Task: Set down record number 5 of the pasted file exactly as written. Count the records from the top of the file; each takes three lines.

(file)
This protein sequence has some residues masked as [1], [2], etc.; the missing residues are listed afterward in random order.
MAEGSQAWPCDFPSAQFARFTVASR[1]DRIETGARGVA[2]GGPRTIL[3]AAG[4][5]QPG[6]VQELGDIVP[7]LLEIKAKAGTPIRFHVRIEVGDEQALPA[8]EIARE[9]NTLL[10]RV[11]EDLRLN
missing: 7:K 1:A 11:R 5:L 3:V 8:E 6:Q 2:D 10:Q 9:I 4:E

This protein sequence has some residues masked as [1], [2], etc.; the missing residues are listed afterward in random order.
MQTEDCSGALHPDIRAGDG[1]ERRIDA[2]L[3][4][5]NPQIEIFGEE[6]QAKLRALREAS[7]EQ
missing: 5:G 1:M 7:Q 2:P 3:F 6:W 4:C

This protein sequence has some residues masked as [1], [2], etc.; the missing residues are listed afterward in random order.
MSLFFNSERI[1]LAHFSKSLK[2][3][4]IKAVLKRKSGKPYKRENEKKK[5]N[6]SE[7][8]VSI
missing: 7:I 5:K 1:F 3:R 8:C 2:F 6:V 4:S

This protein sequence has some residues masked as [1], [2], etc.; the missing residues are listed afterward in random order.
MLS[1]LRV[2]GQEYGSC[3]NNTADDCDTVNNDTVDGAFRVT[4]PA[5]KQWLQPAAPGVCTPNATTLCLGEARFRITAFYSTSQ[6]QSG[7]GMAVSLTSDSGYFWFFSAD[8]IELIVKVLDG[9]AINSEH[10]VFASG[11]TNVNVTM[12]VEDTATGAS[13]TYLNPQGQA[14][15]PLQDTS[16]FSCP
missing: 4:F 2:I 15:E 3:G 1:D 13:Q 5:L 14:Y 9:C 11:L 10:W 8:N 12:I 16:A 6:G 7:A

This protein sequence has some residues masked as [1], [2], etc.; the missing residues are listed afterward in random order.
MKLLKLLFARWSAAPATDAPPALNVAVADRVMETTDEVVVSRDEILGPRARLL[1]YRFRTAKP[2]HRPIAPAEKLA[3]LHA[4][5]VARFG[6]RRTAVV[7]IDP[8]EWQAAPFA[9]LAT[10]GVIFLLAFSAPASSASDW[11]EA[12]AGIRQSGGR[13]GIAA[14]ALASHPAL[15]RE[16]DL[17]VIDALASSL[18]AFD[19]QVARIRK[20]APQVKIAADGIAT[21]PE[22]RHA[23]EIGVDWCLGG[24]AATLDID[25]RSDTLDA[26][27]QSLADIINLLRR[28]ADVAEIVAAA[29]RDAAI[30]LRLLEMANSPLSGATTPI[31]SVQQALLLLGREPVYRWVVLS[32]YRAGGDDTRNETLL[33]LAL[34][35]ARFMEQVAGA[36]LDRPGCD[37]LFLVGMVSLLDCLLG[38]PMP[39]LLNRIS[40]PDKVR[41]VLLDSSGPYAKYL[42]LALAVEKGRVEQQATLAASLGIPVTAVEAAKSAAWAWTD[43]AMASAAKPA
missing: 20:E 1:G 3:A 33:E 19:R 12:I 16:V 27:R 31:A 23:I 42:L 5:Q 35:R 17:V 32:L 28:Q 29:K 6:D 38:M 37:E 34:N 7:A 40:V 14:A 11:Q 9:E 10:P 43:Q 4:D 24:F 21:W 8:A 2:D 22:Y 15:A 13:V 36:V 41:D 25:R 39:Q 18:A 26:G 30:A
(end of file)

This protein sequence has some residues masked as [1], [2], etc.; the missing residues are listed afterward in random order.
MKLLKLLFARWSAAPATDAPPALNVAVADRVMETTDEVVVSRDEILGPRARLL[1]YRFRTAKP[2]HRPIAPAEKLA[3]LHA[4][5]VARFG[6]RRTAVV[7]IDP[8]EWQAAPFA[9]LAT[10]GVIFLLAFSAPASSASDW[11]EA[12]AGIRQSGGR[13]GIAA[14]ALASHPAL[15]RE[16]DL[17]VIDALASSL[18]AFD[19]QVARIRK[20]APQVKIAADGIAT[21]PE[22]RHA[23]EIGVDWCLGG[24]AATLDID[25]RSDTLDA[26][27]QSLADIINLLRR[28]ADVAEIVAAA[29]RDAAI[30]LRLLEMANSPLSGATTPI[31]SVQQALLLLGREPVYRWVVLS[32]YRAGGDDTRNETLL[33]LAL[34][35]ARFMEQVAGA[36]LDRPGCD[37]LFLVGMVSLLDCLLG[38]PMP[39]LLNRIS[40]PDKVR[41]VLLDSSGPYAKYL[42]LALAVEKGRVEQQATLAASLGIPVTAVEAAKSAAWAWTD[43]AMASAAKPA
missing: 20:E 1:G 3:A 33:E 19:R 12:I 16:V 27:R 31:A 23:I 42:L 5:Q 35:R 17:V 32:L 28:Q 29:K 6:D 38:M 37:E 34:N 7:A 40:V 14:A 11:Q 9:E 10:P 43:Q 4:D 24:F 21:W 8:A 2:D 22:Y 15:A 13:V 36:V 41:D 25:R 39:Q 18:A 26:G 30:A